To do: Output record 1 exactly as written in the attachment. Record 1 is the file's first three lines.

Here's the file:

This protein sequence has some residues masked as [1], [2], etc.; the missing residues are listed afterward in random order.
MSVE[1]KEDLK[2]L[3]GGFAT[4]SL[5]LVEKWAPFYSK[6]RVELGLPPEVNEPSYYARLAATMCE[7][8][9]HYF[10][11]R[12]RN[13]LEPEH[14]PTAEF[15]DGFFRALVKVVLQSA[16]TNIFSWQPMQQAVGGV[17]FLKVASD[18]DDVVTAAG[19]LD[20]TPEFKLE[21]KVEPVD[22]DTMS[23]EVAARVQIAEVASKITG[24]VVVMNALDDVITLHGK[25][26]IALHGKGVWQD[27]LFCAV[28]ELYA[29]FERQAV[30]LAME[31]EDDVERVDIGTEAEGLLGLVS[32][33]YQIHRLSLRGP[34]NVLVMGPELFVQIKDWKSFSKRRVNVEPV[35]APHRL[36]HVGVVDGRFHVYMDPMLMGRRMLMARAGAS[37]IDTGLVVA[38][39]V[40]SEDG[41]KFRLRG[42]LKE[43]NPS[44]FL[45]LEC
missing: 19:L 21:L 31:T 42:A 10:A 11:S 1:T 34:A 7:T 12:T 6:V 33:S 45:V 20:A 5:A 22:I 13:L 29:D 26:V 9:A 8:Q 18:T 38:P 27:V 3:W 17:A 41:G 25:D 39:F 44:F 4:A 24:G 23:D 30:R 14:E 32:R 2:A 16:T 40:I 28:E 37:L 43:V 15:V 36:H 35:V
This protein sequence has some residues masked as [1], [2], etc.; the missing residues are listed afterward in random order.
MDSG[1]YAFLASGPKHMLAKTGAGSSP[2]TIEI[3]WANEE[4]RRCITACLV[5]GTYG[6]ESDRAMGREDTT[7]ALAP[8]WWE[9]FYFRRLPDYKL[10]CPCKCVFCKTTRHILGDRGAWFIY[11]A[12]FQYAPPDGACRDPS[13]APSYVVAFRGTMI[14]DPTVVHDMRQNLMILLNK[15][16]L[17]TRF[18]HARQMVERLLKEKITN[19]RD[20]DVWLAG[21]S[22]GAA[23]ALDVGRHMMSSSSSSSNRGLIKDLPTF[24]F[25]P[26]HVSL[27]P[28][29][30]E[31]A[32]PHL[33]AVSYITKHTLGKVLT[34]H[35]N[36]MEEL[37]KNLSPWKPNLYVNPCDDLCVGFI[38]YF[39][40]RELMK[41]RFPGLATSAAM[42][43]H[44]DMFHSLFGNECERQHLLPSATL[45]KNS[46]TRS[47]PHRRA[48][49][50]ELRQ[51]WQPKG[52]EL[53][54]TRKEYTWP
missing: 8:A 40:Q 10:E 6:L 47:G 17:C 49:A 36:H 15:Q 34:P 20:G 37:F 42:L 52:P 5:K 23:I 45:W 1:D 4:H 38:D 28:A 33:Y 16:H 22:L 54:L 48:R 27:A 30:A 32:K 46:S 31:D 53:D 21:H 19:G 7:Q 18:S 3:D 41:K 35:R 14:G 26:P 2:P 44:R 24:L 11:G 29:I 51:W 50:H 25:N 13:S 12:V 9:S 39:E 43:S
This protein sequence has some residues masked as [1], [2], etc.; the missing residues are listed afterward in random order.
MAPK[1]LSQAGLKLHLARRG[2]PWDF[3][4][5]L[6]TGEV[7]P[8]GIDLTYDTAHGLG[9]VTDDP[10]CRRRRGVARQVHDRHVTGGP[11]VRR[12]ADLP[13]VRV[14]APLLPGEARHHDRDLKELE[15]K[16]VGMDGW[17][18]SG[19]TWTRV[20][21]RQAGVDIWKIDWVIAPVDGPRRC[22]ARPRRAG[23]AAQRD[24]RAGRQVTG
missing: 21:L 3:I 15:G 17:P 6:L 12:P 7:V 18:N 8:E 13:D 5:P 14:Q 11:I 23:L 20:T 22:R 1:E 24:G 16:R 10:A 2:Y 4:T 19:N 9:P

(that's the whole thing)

This protein sequence has some residues masked as [1], [2], etc.; the missing residues are listed afterward in random order.
MSVE[1]KEDLK[2]L[3]GGFAT[4]SL[5]LVEKWAPFYSK[6]RVELGLPPEVNEPSYYARLAATMCE[7][8][9]HYF[10][11]R[12]RN[13]LEPEH[14]PTAEF[15]DGFFRALVKVVLQSA[16]TNIFSWQPMQQAVGGV[17]FLKVASD[18]DDVVTAAG[19]LD[20]TPEFKLE[21]KVEPVD[22]DTMS[23]EVAARVQIAEVASKITG[24]VVVMNALDDVITLHGK[25][26]IALHGKGVWQD[27]LFCAV[28]ELYA[29]FERQAV[30]LAME[31]EDDVERVDIGTEAEGLLGLVS[32][33]YQIHRLSLRGP[34]NVLVMGPELFVQIKDWKSFSKRRVNVEPV[35]APHRL[36]HVGVVDGRFHVYMDPMLMGRRMLMARAGAS[37]IDTGLVVA[38][39]V[40]SEDG[41]KFRLRG[42]LKE[43]NPS[44]FL[45]LEC
missing: 19:L 21:L 31:T 42:A 10:A 11:S 1:T 34:A 7:T 12:T 6:V 33:S 45:V 20:A 5:A 22:I 13:L 29:D 26:V 9:A 8:Q 18:T 38:P 27:V 3:W 17:A 41:G 25:D 39:F 44:F 4:A 24:G 23:D 30:R 14:E 32:R 2:A 16:T 40:I 28:E 37:L 43:V 15:V 36:H 35:V